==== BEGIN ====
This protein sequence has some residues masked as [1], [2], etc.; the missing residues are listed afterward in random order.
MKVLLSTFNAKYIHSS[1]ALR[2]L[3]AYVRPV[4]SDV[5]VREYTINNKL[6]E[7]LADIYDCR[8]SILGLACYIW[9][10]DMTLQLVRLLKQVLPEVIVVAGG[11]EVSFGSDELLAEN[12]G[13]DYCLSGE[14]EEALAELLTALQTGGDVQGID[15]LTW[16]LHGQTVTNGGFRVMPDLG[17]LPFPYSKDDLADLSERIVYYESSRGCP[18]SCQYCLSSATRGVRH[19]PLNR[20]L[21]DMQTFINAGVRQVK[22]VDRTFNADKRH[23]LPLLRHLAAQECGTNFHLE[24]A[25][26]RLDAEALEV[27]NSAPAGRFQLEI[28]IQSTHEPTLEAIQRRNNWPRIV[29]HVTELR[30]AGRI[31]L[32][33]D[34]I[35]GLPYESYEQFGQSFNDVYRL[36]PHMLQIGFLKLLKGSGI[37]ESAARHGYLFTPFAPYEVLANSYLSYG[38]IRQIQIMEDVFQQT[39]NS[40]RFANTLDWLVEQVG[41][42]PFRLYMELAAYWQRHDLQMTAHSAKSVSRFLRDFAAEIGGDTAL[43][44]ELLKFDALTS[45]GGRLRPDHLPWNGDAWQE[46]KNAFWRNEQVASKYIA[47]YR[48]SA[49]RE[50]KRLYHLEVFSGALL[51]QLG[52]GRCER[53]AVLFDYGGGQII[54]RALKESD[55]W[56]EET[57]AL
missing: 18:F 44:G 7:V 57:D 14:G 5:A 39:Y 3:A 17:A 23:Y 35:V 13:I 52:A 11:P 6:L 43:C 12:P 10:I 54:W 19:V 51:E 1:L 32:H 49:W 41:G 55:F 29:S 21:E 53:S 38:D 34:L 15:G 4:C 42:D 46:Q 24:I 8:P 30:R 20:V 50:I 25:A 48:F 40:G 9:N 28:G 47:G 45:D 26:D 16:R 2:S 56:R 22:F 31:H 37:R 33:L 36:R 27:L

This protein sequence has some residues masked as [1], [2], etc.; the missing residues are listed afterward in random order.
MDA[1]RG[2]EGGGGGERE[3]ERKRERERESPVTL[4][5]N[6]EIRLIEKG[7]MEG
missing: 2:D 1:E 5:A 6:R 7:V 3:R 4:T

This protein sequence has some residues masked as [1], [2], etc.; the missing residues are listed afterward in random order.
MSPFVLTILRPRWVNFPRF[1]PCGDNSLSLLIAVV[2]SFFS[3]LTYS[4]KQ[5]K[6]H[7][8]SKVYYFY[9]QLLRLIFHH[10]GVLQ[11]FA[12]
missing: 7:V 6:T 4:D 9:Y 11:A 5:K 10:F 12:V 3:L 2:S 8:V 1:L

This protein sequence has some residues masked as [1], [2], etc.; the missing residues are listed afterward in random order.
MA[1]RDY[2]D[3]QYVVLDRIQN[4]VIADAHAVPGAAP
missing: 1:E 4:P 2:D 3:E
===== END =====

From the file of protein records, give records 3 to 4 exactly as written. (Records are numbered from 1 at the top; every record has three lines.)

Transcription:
This protein sequence has some residues masked as [1], [2], etc.; the missing residues are listed afterward in random order.
MSPFVLTILRPRWVNFPRF[1]PCGDNSLSLLIAVV[2]SFFS[3]LTYS[4]KQ[5]K[6]H[7][8]SKVYYFY[9]QLLRLIFHH[10]GVLQ[11]FA[12]
missing: 7:V 6:T 4:D 9:Y 11:A 5:K 10:F 12:V 3:L 2:S 8:V 1:L

This protein sequence has some residues masked as [1], [2], etc.; the missing residues are listed afterward in random order.
MA[1]RDY[2]D[3]QYVVLDRIQN[4]VIADAHAVPGAAP
missing: 1:E 4:P 2:D 3:E